Rural households are also far less likely to have access to key utilities. They are 15 percentage points less likely to have an electricity connection and 63 percentage points less likely to have a natural gas connection than urban households.

According to the report, Balochistan has by far the highest rural poverty rate, with more than 62 per cent of its rural population living below the poverty line. However, the gap between rural and urban poverty is the widest in Sindh at almost 30 percentage points. In contrast, the urban-rural gap in Punjab and Khyber-Pakhtunkhwa was 13 and 15 percentage points, respectively.

The report notes that districts varied widely in poverty, with the richest district Abbottabad at a headcount rate of 5.8 per cent and the poorest district—Washuk in Balochistan—at 72.5 per cent. Much of this variation reflected differences in poverty across provinces. The vast majority of the 40 poorest districts were in Balochistan, followed by Sindh. Only three districts each in Punjab and Khyber-Pakhtunkhwa fell in this set, and they were not among the poorest in the group. Not a single district in Balochistan was among the richest 40, and only Karachi and Hyderabad in Sindh fell in this set.

The report says that divide between Khyber-Pakhtunkhwa and Punjab in the north and Sindh and Balochistan in the south “was apparent and quite stark”. It also found that districts that include large cities like Lahore, Rawalpindi, Faisalabad, Gujranwala, Sargodha, Sialkot, Multan, and Bahawalpur had much greater within-district inequality than other districts.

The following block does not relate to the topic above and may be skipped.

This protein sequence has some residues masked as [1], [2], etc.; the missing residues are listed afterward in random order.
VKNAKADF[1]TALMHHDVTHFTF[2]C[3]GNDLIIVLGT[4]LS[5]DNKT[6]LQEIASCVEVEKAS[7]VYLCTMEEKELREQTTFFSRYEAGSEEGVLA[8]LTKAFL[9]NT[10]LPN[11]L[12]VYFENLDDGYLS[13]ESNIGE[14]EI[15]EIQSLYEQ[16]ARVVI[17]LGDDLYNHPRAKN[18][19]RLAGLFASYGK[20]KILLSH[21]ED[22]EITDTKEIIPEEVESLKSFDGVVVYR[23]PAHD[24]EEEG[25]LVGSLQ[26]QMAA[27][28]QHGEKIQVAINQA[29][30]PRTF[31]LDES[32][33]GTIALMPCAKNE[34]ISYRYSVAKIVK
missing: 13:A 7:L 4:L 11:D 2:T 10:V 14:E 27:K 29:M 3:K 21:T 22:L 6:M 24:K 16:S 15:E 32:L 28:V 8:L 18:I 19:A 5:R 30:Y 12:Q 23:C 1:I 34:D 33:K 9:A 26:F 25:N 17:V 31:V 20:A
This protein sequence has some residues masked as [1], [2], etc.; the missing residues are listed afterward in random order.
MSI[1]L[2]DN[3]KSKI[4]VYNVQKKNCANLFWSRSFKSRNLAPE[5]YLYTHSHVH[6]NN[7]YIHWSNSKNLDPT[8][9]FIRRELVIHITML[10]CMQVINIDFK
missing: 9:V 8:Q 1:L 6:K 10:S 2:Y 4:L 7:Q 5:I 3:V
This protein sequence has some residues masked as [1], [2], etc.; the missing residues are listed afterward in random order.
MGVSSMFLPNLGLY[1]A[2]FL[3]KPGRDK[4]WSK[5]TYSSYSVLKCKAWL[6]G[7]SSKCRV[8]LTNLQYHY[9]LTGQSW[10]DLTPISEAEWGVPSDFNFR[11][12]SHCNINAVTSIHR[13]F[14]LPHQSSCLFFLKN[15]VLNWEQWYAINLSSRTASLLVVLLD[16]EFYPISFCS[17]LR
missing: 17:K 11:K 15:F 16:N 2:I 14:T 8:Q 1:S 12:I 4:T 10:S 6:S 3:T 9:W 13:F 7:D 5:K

Taking population into account, a large share of Pakistan’s poor lived in well-off districts in Punjab and Sindh, particularly Karachi, Faisalabad, and Lahore, it said. Karachi, for example, was the third-richest district in Pakistan in 2014-15, but despite its low poverty rate of 8.9 per cent its large population share meant that 2.5 per cent of the country’s poor lived there. Similarly, Lahore—the sixth-richest city—was home to 2.2 per cent of Pakistan’s poor. Together, these two cities accounted for almost as many poor people as the 10 poorest districts, where poverty rates are six or seven times higher.